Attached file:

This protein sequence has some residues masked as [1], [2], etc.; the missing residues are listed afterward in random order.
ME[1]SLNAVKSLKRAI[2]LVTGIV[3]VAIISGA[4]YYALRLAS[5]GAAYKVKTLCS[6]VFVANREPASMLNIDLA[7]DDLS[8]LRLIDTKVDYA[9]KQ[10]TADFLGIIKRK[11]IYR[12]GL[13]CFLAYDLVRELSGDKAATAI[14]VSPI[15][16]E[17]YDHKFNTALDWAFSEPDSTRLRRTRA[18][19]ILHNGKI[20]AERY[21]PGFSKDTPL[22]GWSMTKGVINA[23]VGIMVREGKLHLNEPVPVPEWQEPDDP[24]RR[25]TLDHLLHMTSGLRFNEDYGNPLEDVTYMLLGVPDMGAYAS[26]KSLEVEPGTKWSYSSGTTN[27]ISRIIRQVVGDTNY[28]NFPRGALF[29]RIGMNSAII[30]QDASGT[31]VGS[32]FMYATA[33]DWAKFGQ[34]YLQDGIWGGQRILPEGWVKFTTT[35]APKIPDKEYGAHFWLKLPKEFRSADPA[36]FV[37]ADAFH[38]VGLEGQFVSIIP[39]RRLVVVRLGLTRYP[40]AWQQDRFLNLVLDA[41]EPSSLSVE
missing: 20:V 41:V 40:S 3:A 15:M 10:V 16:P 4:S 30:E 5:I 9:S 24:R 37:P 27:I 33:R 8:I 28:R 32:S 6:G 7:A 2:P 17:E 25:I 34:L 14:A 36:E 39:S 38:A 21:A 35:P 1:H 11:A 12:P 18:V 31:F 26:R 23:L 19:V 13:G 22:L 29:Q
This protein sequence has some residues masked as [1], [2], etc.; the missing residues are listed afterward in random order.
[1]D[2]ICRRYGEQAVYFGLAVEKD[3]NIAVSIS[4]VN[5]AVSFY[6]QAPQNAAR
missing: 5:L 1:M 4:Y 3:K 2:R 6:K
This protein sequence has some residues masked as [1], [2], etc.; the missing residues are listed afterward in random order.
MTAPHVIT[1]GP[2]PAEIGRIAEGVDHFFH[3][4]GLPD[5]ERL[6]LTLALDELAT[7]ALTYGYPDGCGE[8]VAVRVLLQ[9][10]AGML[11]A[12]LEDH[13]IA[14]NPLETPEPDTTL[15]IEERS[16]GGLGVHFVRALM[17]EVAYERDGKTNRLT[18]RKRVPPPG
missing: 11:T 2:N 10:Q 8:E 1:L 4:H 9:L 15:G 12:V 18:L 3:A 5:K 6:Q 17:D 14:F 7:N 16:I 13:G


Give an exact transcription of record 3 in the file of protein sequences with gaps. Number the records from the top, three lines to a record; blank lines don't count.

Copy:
This protein sequence has some residues masked as [1], [2], etc.; the missing residues are listed afterward in random order.
MTAPHVIT[1]GP[2]PAEIGRIAEGVDHFFH[3][4]GLPD[5]ERL[6]LTLALDELAT[7]ALTYGYPDGCGE[8]VAVRVLLQ[9][10]AGML[11]A[12]LEDH[13]IA[14]NPLETPEPDTTL[15]IEERS[16]GGLGVHFVRALM[17]EVAYERDGKTNRLT[18]RKRVPPPG
missing: 11:T 2:N 10:Q 8:E 1:L 4:H 9:L 15:G 12:V 18:L 3:A 5:K 6:Q 17:D 14:F 7:N 16:I 13:G